The nAChR’s apparent Kd for acetylcholine was derived from the acetylcholine concentration dependence of the apparent rate of desensitization by fitting plots of the apparent desensitization rate versus acetylcholine concentration to a Hill equation in the following form (5):
MATH where kapp is the experimentally determined apparent rate of desensitization at each acetylcholine concentration, kmax is the maximum apparent rate of desensitization induced by large acetylcholine concentrations, Kdapp is the nAChR’s apparent Kd for acetylcholine, and n is the Hill coefficient. An anesthetic’s SC50 is defined as the aqueous concentration that reduces the nAChR’s apparent Kd for acetylcholine in half and was quantified by fitting a plot of the log (apparent Kd for acetylcholine) versus anesthetic concentration, as previously reported (6).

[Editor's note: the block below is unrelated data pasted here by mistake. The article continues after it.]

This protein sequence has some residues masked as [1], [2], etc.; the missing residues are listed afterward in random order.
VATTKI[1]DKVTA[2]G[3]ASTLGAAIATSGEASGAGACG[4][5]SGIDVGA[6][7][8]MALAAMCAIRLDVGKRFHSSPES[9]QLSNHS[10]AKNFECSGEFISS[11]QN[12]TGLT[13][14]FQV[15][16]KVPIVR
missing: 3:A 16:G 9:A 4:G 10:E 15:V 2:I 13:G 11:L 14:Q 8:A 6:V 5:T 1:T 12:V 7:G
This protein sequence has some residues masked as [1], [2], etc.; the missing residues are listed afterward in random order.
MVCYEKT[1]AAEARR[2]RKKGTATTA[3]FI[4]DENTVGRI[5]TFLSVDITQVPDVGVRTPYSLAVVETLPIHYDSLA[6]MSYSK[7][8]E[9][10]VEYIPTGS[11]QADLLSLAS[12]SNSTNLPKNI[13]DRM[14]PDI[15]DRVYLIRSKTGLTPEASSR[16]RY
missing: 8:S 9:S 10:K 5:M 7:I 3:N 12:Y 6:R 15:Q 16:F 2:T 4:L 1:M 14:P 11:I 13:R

Abraham et al. (11,12) have developed a scale of solute hydrogen bond acidity (α2H) and basicity (β2H) that allows one to objectively assess the abilities of anesthetic compounds to donate and accept, respectively, a hydrogen bond. Larger values of α2H and β2H indicate a greater hydrogen bond acidity and basicity, respectively. Table 1 lists the α2H and β2H values of all anesthetics used in this study. Inspection of this table reveals that ethane, propane, cyclopropane, butane, ethylene, and xenon are unable to participate in hydrogen bonding interactions as either donors or acceptors. Chloroform can act as a hydrogen bond donor because it has a hydrogen that is made acidic by the electron-withdrawing effect of neighboring chlorine atoms. However, chloroform cannot act as a hydrogen bond acceptor. Conversely, diethyl ether can act as a hydrogen bond acceptor but not a donor. Alkanols can act as both hydrogen bond donors and acceptors. Alkanethiols are structural analogs of alkanols; alkanethiols have a sulfur atom in place of an oxygen atom. This difference substantially reduces the abilities of alkanethiols to participate in hydrogen bonding interactions (13).